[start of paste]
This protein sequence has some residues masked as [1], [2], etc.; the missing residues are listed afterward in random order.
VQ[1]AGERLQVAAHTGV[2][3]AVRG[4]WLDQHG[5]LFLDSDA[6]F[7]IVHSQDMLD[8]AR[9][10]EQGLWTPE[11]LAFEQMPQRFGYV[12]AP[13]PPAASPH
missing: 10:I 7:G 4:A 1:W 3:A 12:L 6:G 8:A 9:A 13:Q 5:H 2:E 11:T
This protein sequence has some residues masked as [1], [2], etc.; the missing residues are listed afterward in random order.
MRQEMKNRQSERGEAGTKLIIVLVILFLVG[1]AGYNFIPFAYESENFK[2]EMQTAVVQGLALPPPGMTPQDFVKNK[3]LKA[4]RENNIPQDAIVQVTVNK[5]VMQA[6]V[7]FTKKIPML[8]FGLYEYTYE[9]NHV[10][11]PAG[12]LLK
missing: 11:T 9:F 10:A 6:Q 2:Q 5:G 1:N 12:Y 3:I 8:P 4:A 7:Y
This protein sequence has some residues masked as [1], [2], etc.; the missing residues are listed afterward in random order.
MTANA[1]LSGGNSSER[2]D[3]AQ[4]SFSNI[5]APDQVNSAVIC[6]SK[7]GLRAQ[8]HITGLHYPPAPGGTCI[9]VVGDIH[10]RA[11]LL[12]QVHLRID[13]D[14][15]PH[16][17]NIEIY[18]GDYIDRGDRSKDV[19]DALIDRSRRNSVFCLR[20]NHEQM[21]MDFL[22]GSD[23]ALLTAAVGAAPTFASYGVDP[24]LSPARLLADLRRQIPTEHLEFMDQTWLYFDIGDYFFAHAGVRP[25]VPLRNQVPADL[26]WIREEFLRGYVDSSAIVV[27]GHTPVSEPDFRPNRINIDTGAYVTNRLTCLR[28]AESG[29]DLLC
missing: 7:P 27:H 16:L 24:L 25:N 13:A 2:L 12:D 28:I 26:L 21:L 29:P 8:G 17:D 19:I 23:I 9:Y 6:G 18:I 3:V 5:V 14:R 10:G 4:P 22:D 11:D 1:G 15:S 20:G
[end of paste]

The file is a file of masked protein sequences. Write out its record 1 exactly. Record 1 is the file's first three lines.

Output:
This protein sequence has some residues masked as [1], [2], etc.; the missing residues are listed afterward in random order.
VQ[1]AGERLQVAAHTGV[2][3]AVRG[4]WLDQHG[5]LFLDSDA[6]F[7]IVHSQDMLD[8]AR[9][10]EQGLWTPE[11]LAFEQMPQRFGYV[12]AP[13]PPAASPH
missing: 10:I 7:G 4:A 1:W 3:A 12:L 6:G 8:A 9:A 13:Q 5:H 2:E 11:T